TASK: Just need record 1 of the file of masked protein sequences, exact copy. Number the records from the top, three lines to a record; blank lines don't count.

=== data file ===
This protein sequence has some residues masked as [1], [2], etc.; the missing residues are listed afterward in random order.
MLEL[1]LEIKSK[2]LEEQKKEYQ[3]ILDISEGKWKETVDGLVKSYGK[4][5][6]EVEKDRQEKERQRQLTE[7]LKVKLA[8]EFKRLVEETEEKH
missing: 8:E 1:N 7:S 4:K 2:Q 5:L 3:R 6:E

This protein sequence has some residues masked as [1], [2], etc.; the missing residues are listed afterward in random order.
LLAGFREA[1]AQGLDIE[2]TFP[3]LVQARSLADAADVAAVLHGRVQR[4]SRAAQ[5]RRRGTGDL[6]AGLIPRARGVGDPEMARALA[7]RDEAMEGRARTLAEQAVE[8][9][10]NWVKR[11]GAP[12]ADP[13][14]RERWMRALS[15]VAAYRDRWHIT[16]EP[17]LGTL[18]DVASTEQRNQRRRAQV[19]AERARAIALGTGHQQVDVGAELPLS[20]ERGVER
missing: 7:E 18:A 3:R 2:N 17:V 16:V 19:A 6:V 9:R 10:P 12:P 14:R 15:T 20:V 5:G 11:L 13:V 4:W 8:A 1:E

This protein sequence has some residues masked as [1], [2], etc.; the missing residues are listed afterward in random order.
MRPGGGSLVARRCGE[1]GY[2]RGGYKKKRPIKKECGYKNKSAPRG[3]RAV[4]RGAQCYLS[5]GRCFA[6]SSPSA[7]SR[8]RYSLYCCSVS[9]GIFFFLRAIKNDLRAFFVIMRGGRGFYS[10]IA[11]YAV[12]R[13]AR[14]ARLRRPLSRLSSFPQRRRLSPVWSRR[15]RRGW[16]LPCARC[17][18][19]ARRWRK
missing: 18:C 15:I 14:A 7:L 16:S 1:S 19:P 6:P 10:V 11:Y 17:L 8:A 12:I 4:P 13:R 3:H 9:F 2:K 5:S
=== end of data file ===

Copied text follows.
This protein sequence has some residues masked as [1], [2], etc.; the missing residues are listed afterward in random order.
MLEL[1]LEIKSK[2]LEEQKKEYQ[3]ILDISEGKWKETVDGLVKSYGK[4][5][6]EVEKDRQEKERQRQLTE[7]LKVKLA[8]EFKRLVEETEEKH
missing: 8:E 1:N 7:S 4:K 2:Q 5:L 3:R 6:E